Wow what can I say?I saw my first show in 89 at giants and it rained and rained and rained.Giants said they were going to close and asked everyone to leave.Well I got mad and started yelling some choice words.The dead came back out after about ten min. and bobby said some choice words that I felt like were for me.Then they broke into tennessee jed and that song followed me to just about every show!I kid you not!too weird!The next day I went to the dc show and sure enough back to back nights,tennessee jed!!I wrote the dead but never got anything back,but I made sure they heard me at every show.I have a very LOUD voice and would scream at the top of my lungs!!Listen to the nyc,dc shows youll hear me no doubt!Jerry and the dead allways made me feel like they were reading my mind.I would say to someone that they would play a song and they would!Too weird!!I would yell JERRY and he would look right at me!!No matter where I was in the show he would look and nod.I only went to about 50 shows,but everyone was different and very weird.Now I know some of you think I am nuts but what can I say I know what I saw and heard.I had a special place in my heart for jerry.Dont get me wrong I loved the whole band but jerry got to me and i would yell for him at shows all the time.When he died I was real mad at him for messing up his body with all the drugs for a long time.Then one day I listened to a tape and all the old memmories came back.I miss jerry and the shows SOOO MUCH I cant begin to express the way I feel.Nothing will ever replace the live shows with jerry and the dead.All we have is sweet memmories.Dont you cry,dry your eyes on the wind,fare you well my honey, fare you well my only true one.R.I.P jerry
|Responses below this point were posted before July 21, 1999 and are listed in the order posted. All reviews above here are listed in reverse order, starting with the most recent response.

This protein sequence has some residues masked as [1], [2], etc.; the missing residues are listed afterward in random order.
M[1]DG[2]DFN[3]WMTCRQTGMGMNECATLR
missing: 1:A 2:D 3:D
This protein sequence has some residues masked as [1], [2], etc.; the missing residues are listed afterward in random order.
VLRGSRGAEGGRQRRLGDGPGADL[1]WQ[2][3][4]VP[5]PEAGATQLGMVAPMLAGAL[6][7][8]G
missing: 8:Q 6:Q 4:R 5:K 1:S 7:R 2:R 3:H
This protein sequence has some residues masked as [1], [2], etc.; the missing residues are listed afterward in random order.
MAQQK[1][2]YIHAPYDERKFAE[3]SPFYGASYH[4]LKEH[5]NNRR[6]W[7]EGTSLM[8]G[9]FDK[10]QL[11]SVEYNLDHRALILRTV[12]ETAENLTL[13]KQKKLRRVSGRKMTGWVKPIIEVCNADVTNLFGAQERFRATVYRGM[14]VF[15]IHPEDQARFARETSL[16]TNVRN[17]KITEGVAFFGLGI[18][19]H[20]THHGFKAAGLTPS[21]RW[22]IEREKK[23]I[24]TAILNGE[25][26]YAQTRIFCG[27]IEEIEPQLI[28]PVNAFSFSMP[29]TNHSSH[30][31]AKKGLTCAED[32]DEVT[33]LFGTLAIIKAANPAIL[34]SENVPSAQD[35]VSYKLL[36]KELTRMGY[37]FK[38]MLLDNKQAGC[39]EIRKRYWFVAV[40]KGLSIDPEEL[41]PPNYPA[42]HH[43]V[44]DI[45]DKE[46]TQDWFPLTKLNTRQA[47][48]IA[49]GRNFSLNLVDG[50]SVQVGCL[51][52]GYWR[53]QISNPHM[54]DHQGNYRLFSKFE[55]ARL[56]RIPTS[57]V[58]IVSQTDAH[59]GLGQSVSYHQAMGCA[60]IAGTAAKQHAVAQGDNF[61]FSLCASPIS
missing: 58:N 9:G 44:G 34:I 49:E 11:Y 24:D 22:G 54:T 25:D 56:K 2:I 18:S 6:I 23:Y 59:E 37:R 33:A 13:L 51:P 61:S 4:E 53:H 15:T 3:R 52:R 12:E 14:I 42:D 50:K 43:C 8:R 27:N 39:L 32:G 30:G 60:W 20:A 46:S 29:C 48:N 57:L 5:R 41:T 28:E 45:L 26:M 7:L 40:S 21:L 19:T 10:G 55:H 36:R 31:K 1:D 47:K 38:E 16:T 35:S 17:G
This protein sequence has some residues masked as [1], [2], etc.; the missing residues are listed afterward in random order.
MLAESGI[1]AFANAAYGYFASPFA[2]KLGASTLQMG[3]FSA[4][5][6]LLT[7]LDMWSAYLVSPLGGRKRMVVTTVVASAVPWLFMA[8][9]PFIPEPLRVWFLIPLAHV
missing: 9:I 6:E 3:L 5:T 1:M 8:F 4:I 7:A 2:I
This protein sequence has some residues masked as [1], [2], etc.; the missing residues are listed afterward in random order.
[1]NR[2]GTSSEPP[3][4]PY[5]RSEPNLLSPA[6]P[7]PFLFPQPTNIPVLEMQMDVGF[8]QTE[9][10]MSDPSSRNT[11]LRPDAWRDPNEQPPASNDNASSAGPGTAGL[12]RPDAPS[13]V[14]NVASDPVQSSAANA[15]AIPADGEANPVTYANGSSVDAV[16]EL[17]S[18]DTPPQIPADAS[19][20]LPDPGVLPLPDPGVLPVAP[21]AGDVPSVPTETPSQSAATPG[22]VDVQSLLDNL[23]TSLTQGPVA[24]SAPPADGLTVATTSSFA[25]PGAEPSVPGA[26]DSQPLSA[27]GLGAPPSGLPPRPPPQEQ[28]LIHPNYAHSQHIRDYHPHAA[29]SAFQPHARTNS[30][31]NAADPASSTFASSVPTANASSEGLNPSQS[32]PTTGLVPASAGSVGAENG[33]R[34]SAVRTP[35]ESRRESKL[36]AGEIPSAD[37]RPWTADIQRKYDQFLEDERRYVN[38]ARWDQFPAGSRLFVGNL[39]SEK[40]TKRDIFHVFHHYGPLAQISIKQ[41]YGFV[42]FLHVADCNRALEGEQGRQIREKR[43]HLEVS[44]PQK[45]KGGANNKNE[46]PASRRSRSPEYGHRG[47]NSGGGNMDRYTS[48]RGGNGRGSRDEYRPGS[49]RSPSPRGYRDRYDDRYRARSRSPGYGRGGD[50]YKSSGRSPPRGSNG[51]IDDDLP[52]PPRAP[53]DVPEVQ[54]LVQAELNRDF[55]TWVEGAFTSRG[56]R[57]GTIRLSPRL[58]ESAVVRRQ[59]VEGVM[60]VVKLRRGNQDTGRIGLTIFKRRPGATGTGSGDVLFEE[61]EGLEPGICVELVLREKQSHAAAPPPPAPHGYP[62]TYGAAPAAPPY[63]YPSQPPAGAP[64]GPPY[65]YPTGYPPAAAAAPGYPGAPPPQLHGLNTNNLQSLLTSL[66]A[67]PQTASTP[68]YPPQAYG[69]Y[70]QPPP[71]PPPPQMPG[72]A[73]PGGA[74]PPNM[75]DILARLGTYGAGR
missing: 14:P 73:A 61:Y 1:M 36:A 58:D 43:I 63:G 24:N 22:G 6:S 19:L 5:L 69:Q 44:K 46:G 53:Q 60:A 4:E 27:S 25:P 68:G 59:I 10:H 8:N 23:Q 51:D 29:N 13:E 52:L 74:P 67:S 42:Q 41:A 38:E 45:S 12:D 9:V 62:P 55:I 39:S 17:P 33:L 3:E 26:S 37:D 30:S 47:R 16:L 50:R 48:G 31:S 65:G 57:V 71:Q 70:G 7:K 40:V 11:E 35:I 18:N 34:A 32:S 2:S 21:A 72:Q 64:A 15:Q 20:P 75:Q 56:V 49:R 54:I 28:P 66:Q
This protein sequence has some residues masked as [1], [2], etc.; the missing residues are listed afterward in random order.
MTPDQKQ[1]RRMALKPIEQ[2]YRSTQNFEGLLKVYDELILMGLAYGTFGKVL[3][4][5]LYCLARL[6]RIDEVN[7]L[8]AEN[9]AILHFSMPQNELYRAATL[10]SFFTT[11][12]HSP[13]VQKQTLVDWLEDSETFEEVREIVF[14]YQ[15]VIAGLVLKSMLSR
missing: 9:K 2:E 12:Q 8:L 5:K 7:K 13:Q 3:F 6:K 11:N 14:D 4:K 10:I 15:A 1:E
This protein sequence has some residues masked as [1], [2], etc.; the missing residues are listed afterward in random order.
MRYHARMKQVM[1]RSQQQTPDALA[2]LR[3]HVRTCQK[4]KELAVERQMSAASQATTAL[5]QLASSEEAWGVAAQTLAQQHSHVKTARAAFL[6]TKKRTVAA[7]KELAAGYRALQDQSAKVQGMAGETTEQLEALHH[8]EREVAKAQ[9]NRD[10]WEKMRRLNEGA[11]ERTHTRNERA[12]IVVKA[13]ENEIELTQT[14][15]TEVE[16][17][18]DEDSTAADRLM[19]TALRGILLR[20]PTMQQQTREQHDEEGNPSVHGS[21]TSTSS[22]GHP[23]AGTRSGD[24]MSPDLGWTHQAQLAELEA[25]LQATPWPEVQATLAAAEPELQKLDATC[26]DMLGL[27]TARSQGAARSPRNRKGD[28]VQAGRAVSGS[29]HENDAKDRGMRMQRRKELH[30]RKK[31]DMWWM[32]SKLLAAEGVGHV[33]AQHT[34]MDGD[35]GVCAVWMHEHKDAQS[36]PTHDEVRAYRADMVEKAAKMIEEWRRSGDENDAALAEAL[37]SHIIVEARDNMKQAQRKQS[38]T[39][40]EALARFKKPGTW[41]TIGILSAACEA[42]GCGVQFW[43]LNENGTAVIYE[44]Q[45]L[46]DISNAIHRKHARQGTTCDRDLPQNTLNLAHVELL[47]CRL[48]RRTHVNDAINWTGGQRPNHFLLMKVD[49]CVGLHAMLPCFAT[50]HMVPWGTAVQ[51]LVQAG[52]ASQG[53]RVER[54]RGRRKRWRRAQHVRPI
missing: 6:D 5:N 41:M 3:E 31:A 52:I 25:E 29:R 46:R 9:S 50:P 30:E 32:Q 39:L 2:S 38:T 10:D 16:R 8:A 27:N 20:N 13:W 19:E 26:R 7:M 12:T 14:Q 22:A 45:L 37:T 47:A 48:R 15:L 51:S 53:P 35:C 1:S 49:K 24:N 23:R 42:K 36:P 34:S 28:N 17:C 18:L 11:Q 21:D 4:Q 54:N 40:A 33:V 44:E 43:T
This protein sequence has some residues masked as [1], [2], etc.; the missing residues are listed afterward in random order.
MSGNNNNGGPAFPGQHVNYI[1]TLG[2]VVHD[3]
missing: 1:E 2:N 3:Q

John Boeheim (firstname.lastname@example.org)
Well I have been spending quality time with a wonderful woman, the love of my life. We met on that fateful day, August 9th, and we have been together since. We listen to music all the time and we constantly wish we could go to a Dead show together. We went to Laguna Seca, but it's not the same and it never will be. We will continue to go to see good live music, it keeps our hearts beating. We value each other, because we know what we gave up to be together. We make plans, we share dreams, and we support each other. We will continue to trade those little recorded treasures. We are, forever, GRATEFUL to the DEAD.
Kirk Johnson (email@example.com)
You can see the Furthur tour. You can see the HORDE tour. You can see Phish, the Allman Brothers, local Dead cover bands. There are art fairs and other such gatherings all over the country every summer. You can get together with friends and reminice about the good old days. None of these will ever completely replace the Grateful Dead's music, community, and spirit, but they can help fill the void. Oh yeah, there's always the tapes - collect more tapes!
As Phil said at the ceremony honoring Jerry in Golden Gate Park last August: Keep It Coming!
Dan Decker (firstname.lastname@example.org)
There is no substitute for seeing the Dead! Never was, never will be! But anyway since that fatefull day I've spent much time hiking, listening to bootlegs, becoming a more experienced cook, reading voraciously, gardening, cycling, and writing.
Jared Rothman (email@example.com)